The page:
The IOC touted Tokyo 2020 as "the first gender-equal Olympic Games." But, in many ways, Canada is ahead of the curve. Eighteen of its 24 medals — three quarters — came in women's events, including five of the seven gold. This was no surprise. Nor was it new. At Rio 2016, women accounted for 16 of Canada's 22 medals, and three of the four gold. Women are the strength of Canada's Summer Olympic team.
The country is noticing. Penny Oleksiak's races were appointment viewing. The women's eight's surprising gold-medal victory electrified the nation that evening. And the women's soccer team's improbable and incredible gold-medal victory on Friday was the most-watched event in Canada, drawing 4.4 million viewers on TV alone.
Canadian women made a difference outside the lines too. Before the Games started, boxer Mandy Bujold fought — and won — a legal battle to ensure she wouldn't be denied a spot in the Olympics just because she'd been pregnant or recently given birth when her qualifying events took place. Basketball player Kim Gaucher persuaded organizers to relax their pandemic-time rules barring friends and family from Tokyo so that she and other athlete-moms could breastfeed their children.
The future is bright
Witnessing something as thrilling as Julia Grosso scoring the golden goal in the soccer shootout, or De Grasse sprinting to his first Olympic title, or Penny burning up the last lap of the pool to become the most decorated Canadian Olympian of all time is its own reward. We'll be replaying this stuff in our heads, and on YouTube, forever.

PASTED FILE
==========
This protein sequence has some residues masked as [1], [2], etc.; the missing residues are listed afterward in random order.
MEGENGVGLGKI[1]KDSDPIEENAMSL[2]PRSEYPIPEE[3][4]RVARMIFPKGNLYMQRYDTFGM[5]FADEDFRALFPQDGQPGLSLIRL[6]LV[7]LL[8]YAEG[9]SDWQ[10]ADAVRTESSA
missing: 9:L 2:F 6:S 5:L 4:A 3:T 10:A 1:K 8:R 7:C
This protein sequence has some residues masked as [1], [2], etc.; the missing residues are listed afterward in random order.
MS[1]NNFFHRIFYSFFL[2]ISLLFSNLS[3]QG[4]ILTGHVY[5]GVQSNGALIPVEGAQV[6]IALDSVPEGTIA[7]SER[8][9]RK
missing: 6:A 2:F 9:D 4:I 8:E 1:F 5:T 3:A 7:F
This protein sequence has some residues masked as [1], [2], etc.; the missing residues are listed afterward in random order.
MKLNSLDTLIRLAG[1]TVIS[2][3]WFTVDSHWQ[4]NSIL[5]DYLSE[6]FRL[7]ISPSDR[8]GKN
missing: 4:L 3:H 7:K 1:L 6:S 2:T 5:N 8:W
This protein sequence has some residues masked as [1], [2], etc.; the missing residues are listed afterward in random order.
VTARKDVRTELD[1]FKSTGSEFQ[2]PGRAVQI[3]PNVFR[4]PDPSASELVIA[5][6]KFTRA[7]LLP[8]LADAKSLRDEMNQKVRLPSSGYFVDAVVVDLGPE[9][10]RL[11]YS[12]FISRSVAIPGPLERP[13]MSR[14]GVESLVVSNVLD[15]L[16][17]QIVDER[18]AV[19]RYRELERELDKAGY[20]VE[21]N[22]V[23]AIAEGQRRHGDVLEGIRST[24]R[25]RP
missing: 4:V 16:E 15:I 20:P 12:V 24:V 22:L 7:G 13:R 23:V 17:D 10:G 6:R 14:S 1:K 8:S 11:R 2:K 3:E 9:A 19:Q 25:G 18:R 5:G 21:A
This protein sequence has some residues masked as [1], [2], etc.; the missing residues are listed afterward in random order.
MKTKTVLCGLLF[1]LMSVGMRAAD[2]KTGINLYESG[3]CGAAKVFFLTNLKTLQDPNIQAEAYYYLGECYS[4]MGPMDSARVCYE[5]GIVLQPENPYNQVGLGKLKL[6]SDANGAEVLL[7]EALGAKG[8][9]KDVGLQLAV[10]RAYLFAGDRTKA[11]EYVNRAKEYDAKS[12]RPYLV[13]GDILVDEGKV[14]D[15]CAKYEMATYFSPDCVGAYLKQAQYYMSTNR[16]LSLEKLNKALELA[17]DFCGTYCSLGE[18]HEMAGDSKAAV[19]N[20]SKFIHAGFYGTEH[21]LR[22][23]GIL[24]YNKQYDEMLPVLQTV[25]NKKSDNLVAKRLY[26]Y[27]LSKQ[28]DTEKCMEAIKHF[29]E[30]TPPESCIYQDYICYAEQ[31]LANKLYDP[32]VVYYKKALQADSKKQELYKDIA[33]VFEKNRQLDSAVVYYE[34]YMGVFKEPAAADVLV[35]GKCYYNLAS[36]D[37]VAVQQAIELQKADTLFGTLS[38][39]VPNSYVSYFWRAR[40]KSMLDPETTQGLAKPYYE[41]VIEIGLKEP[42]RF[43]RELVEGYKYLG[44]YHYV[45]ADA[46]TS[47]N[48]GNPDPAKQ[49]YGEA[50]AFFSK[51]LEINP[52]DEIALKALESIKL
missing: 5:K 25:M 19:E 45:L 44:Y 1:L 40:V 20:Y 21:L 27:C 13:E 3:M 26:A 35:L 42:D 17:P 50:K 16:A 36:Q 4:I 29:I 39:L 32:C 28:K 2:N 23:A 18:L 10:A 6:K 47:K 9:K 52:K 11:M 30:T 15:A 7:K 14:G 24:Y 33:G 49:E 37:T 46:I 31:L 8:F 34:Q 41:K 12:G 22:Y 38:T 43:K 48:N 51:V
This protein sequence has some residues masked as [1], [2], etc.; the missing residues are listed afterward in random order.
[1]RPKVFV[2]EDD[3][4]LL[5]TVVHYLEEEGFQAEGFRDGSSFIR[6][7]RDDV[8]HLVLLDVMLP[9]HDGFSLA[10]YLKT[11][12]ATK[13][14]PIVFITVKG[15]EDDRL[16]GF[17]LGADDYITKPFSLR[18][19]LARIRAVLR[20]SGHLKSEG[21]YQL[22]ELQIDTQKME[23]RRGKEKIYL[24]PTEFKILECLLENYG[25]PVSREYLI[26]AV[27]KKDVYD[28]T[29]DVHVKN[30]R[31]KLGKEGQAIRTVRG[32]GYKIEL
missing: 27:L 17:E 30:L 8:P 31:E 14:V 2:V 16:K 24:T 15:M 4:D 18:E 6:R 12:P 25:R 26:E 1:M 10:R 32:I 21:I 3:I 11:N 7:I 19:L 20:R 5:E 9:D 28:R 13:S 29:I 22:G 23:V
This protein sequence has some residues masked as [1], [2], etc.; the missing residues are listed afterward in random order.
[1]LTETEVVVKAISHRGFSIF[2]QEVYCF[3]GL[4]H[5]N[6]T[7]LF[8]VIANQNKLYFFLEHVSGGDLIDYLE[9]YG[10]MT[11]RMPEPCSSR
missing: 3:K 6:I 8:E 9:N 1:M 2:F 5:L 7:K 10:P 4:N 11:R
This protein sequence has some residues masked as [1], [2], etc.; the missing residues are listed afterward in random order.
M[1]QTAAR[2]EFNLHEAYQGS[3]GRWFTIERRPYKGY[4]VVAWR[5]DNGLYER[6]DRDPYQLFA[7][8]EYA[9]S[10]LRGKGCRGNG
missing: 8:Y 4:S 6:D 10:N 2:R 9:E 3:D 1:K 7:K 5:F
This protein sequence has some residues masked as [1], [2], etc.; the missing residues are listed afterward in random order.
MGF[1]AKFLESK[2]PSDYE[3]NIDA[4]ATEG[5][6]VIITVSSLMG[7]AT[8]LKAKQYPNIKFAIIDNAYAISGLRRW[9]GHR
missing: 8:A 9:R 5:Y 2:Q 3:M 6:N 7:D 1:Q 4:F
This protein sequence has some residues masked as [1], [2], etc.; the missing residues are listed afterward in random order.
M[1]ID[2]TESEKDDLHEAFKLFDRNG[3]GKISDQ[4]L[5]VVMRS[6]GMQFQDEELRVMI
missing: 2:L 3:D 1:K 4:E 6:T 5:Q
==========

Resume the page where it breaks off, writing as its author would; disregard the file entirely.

But these moments can have a lasting impact too. How many Canadian boys (and girls) will take up sprinting because of De Grasse? How many girls (and boys) will learn how to swim because of Penny? How many kids will try kicking a soccer ball like Grosso or Jessie Fleming or Deanne Rose after watching them score clutch goals in that shootout? How many of us, no matter our age or what we do, will resolve to tackle our next pressure situation with the confidence and tenacity of Steph Labbé?
And make no mistake: this current generation of Canadian Olympic athletes is not done. De Grasse is only 26. Penny is still just 21, somehow. Soccer icon Christine Sinclair is in the twilight of her career at 38, but she hasn't closed the door on another Olympics. Even if it's not in the cards, her younger teammates showed they're ready to step up.
The next Summer Olympics, in Paris, are only three years away — an accidental benefit of Tokyo being delayed by a year. But we don't even have to look that far ahead. The 2022 Winter Olympics in Beijing are just six months away, if you can believe it. Right now, 128 Canadian athletes are preparing for the Tokyo Paralympic Games, which open in two weeks.
And so, this is the end. But also maybe just the beginning.
A note about this newsletter
The Buzzer is taking a much-needed week off before returning Aug. 16 — a week before the Paralympic Games begin. We'll continue to keep you in the know about Canada's Summer and Winter Olympic athletes, plus all the other sports Canadians care about. So, if you enjoyed our daily Tokyo 2020 updates, stay subscribed and look for us every weekday in your inbox.
Something else to check out
Want to continue following your favourite Olympic athletes beyond Tokyo 2020? Watch the Olympic Channel, a 24-hour digital livestream giving you up-close access to the greatest moments from Olympic sports. Programming resumes on CBC Gem starting Aug. 16.
Bye for now. Talk to you soon.